While students have provided enthusiastic written support for Drassen Ham’s various award nominations over the years, Drassen Ham is perhaps more honored by the opportunity to teach — “to be considered a person of expertise and to help shape students’ futures,” as she puts it. “I never have nor ever will take lightly the responsibility of teaching and feel completely privileged to do so for my living.”
Richard L.B. LeCompte, H. Dene Heskett Chair of Finance, associate professor and chair of the Department of Finance, Real Estate and Decision Sciences, W. Frank Barton School of Business
Richard LeCompte received a Bachelor of Arts and Master of Arts in economics from the University of Arkansas in 1976 and 1978, respectively. He received a doctorate in finance from the University of Texas at Austin in 1987. He joined the WSU faculty in 1989.
In the classroom, LeCompte likes to balance the theories of finance with real-world applications. Given his expertise in investments and banking and the current economic state, he has had plenty of fodder for discussion.
One clear way students can understand finance is through LeCompte’s investment simulation, in which students compete against him in a real-time scenario. During the three months students are buying stocks and bonds in the simulation, they face the same scenarios actual investors face, which in recent months have included the risks of investing and the impact of a credit market collapse.
“I try to tell them that they may not have all the answers,” LeCompte said. “And I tell them they will make mistakes, but the key is to keep from making big mistakes that can wipe them out.”
His class discussions of late have also revolved around ethics, including such recent scandals as the Ponzi scheme fraud carried out by Bernie Madoff and sub-prime mortgage fraud.
“Those are ethical issues that have had huge implications and are costing us all,” LeCompte said. One key piece of advice LeCompte imparts is that his students should keep asking questions when money — whether it’s theirs or someone else’s — is involved “until you feel it’s a trustworthy situation.” He realizes the students face both personal and professional questions about their financial future, such as whether they can obtain a home mortgage and what will be the impact of the current crisis on their careers in finance.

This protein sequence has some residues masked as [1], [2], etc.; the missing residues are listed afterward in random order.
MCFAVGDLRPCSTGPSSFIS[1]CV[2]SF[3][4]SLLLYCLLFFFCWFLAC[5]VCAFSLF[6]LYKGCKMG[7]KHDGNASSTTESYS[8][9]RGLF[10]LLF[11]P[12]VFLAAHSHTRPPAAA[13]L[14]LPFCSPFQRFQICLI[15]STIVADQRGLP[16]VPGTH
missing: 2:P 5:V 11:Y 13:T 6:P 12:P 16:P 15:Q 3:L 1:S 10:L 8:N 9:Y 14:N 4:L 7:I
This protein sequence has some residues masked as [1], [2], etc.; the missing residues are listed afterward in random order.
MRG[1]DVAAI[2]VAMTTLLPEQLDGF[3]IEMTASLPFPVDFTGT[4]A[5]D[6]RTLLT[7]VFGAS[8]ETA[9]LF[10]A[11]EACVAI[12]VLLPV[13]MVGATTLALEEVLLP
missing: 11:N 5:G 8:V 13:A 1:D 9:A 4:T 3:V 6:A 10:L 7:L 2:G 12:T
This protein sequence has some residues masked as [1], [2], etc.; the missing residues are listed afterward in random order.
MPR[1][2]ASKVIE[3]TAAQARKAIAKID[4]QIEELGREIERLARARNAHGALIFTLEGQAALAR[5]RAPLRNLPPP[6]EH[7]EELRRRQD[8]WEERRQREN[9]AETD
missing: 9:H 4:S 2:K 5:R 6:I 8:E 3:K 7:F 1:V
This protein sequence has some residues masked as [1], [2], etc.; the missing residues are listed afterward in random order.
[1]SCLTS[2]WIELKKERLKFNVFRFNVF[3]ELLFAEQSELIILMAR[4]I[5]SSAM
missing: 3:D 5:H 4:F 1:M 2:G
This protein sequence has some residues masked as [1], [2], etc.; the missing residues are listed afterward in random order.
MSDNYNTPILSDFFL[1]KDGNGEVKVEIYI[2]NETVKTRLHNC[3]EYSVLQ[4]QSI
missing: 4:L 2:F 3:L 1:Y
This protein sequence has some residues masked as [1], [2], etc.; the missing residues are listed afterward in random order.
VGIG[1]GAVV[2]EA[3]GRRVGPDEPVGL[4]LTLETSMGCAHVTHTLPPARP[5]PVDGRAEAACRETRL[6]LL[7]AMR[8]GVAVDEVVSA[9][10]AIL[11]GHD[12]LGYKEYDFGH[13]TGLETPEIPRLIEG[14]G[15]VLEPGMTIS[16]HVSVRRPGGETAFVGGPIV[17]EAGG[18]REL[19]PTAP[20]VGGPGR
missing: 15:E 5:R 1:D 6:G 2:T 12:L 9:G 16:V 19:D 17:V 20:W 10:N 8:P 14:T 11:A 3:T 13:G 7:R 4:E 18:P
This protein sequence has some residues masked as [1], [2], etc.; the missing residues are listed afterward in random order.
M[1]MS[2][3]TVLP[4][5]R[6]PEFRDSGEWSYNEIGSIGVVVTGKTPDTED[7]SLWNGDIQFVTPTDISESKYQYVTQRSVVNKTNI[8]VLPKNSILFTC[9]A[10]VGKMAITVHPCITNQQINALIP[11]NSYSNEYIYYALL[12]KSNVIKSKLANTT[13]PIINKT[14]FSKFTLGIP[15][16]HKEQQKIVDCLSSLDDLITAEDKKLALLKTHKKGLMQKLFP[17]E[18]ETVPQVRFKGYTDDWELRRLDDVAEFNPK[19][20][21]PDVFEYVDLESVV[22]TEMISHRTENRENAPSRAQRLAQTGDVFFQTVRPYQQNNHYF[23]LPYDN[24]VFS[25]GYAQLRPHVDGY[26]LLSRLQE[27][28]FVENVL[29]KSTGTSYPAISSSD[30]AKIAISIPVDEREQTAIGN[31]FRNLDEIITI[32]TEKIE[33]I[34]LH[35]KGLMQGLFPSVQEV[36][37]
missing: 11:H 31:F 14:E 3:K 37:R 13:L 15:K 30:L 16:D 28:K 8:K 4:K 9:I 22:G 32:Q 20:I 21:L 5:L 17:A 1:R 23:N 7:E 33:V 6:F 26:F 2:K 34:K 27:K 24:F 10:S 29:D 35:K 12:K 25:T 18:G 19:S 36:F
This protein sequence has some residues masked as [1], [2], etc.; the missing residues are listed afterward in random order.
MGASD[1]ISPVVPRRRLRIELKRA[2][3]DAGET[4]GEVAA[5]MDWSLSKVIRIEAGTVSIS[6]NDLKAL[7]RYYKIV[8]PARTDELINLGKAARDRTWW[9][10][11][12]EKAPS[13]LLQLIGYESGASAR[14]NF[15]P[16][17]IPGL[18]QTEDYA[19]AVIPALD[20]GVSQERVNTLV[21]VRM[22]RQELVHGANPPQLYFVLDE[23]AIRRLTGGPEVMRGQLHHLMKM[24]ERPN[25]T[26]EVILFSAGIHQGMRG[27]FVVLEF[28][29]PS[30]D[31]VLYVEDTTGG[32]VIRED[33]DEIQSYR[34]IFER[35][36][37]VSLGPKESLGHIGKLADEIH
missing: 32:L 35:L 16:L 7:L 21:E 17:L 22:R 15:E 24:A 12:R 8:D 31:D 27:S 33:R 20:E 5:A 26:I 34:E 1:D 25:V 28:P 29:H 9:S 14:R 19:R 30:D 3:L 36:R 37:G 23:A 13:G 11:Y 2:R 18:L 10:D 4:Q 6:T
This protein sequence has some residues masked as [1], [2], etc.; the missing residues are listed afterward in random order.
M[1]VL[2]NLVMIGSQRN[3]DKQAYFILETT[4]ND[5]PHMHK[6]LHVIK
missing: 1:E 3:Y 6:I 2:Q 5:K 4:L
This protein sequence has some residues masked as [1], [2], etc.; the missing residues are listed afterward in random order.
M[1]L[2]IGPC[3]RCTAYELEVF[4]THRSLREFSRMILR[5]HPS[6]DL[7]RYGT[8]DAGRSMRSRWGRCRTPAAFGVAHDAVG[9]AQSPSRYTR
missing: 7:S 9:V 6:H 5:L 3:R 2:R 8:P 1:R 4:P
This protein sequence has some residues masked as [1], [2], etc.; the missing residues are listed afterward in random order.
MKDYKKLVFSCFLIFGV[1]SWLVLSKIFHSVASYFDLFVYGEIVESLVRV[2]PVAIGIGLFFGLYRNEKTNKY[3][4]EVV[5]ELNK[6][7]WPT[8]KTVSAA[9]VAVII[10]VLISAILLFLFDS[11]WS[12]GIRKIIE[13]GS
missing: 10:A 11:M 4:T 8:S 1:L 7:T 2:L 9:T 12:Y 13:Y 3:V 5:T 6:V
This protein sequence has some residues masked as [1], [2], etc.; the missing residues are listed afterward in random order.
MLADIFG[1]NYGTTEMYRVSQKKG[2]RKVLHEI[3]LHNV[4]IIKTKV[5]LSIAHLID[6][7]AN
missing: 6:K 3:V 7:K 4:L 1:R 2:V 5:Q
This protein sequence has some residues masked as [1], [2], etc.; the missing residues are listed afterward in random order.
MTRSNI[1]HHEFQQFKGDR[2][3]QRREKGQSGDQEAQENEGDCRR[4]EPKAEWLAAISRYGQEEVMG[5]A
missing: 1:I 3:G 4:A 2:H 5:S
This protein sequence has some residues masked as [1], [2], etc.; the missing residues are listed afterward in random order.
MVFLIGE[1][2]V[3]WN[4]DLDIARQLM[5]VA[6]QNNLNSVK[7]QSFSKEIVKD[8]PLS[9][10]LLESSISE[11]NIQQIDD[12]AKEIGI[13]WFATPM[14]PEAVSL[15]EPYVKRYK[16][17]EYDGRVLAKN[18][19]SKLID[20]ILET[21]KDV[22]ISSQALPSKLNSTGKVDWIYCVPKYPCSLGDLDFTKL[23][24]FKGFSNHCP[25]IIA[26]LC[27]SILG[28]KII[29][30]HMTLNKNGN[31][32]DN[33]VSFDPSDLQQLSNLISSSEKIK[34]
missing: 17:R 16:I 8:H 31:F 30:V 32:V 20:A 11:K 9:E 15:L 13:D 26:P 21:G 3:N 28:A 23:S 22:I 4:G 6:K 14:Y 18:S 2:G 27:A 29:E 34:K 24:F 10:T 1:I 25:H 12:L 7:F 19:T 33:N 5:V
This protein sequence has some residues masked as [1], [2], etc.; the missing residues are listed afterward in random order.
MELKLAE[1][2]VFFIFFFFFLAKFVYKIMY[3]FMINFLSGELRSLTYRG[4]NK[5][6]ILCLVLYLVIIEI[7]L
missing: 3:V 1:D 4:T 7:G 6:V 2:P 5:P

According to one colleague, economics department chair Jen-Chi Cheng, who won a 2008 Excellence in Teaching Award, “the rapport (LeCompte) achieves with his students is almost unparalleled, while at the same time he is maintaining a very high level of course demands.”
Student comments like this one are not unusual: “I learned the most in his class and found him to be one of if not the most intelligent and knowledgeable teacher I have had at WSU.”
The fact that he cares about his students’ overall personal, academic and career development was played out on a recent morning when a former student dropped by his office to thank him and bid him goodbye before leaving for a job in Japan.
Through Facebook, LeCompte is reconnecting with other students, as well.
As the main investment and banking expert within the Barton School, LeCompte teaches classes in the undergraduate, MBA and Executive MBA programs. He also created WSU’s Certified Financial Planner certification program that attracts about a dozen professionals every offering.
His expertise also led to his being appointed chair of the Campus Credit Union’s board of directors and to hold one of two faculty appointments to the Kansas Board of Regents retirement investment planning committee, overseeing the system’s involvement in such alternative plans as TIAA-CREF and ING.
This year, LeCompte was also honored with the national Outstanding Educator Award from the Federation of Business disciplines, whose 600-plus members are in finance academia.